Device development, field testing next steps in vehicle alcohol-detection program

Washington – Researchers from the National Highway Traffic Safety Administration and the Automotive Coalition for Traffic Safety have begun working on two devices that can detect a driver’s blood-alcohol content, according to the Alliance of Automobile Manufacturers, an auto industry advocacy group.

Administrators of the Driver Alcohol Detection System for Safety program will work with two separate manufacturers to develop devices that would prevent motor vehicle use if a driver’s BAC is detected to be about 0.08, an AAM press release stated. A breath-based device will measure the dilution of carbon dioxide in a driver’s breath, and a touch and lighting-based test would use infrared lights to detect the chemical properties of a user’s skin on contact. According to the press release, these devices are scheduled to be installed in a drivable test vehicle within the next two years.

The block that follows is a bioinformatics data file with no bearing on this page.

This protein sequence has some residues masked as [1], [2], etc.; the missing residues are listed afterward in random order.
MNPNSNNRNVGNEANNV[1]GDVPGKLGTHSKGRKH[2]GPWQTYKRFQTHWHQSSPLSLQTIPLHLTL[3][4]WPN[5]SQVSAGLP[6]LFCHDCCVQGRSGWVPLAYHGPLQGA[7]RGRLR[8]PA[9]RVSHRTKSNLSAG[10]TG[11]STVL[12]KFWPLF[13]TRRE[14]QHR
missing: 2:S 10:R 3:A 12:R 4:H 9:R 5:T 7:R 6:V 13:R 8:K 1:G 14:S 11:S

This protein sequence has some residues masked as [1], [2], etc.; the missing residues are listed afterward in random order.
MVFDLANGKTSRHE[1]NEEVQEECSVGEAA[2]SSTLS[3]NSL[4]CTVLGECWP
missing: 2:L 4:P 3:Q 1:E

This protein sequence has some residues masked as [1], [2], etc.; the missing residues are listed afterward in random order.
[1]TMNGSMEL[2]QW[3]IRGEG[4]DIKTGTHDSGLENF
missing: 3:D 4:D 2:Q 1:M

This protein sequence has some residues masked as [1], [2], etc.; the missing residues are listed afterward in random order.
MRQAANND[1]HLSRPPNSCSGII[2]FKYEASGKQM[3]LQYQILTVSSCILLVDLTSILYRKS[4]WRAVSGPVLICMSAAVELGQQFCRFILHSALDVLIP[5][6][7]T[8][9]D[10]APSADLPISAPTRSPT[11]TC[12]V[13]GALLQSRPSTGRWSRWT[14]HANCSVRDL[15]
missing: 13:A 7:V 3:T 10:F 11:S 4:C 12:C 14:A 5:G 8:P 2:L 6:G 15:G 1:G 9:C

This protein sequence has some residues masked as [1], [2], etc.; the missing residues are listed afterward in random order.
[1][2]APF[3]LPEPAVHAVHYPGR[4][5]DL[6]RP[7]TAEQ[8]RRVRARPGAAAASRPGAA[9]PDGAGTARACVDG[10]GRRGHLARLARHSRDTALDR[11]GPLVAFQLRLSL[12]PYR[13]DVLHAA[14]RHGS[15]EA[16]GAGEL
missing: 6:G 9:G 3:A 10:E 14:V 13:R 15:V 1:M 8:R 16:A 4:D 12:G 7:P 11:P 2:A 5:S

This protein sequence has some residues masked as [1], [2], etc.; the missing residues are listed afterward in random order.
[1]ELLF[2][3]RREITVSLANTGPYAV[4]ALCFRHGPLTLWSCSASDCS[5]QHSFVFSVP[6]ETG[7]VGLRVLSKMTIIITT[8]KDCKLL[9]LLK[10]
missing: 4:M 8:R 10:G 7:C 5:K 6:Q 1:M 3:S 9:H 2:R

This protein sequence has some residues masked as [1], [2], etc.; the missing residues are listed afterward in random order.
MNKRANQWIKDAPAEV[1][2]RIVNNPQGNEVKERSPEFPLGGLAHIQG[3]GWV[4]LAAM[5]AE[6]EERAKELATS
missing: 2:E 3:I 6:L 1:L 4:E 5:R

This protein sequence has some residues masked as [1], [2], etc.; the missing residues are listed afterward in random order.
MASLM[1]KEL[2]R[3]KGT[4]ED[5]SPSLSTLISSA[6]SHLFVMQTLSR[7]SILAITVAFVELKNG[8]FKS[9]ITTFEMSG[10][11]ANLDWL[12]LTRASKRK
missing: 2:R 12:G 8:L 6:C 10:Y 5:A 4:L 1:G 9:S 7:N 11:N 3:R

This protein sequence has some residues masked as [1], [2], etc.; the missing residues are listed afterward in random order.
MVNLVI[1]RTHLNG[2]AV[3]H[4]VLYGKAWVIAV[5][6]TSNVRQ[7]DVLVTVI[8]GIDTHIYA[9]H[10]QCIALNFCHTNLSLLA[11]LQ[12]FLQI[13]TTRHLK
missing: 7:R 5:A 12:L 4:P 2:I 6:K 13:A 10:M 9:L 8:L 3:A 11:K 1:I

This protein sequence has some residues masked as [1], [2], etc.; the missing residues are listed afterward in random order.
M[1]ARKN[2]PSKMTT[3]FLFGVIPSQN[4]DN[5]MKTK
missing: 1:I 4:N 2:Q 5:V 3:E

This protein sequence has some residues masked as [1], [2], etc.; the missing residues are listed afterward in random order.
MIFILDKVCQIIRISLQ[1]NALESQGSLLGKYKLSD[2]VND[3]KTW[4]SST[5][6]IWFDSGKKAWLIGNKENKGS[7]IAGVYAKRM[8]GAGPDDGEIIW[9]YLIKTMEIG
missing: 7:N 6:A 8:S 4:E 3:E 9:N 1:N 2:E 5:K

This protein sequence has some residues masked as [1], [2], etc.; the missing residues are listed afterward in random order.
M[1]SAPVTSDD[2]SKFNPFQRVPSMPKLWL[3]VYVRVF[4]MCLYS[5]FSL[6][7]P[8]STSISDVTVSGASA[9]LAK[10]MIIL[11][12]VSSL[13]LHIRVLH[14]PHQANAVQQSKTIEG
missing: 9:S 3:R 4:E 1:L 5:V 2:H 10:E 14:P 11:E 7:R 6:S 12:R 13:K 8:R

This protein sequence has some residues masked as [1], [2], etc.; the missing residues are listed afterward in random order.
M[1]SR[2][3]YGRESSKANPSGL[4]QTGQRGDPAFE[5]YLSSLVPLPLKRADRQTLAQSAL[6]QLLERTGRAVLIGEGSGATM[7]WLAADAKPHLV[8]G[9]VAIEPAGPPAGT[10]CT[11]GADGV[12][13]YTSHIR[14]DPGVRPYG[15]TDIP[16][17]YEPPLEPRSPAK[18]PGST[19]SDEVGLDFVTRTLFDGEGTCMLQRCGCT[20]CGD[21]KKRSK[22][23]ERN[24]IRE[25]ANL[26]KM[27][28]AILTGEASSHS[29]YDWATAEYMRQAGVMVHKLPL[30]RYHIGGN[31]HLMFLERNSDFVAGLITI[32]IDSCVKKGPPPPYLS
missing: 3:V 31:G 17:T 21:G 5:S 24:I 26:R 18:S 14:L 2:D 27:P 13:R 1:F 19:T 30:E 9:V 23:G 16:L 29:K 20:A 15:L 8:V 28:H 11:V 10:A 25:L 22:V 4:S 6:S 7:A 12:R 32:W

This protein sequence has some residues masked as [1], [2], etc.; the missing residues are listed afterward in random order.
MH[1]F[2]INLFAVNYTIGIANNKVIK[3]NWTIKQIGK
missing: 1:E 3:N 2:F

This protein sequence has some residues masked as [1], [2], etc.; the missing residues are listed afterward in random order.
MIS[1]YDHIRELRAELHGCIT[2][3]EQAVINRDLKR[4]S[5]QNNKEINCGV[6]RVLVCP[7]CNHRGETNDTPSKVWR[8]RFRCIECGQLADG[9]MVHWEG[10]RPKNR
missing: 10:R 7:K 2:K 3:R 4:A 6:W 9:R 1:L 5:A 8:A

Successful real-world test results would help pave the way for manufacturers to voluntarily install the devices in vehicles in the next eight to 10 years, the press release stated.

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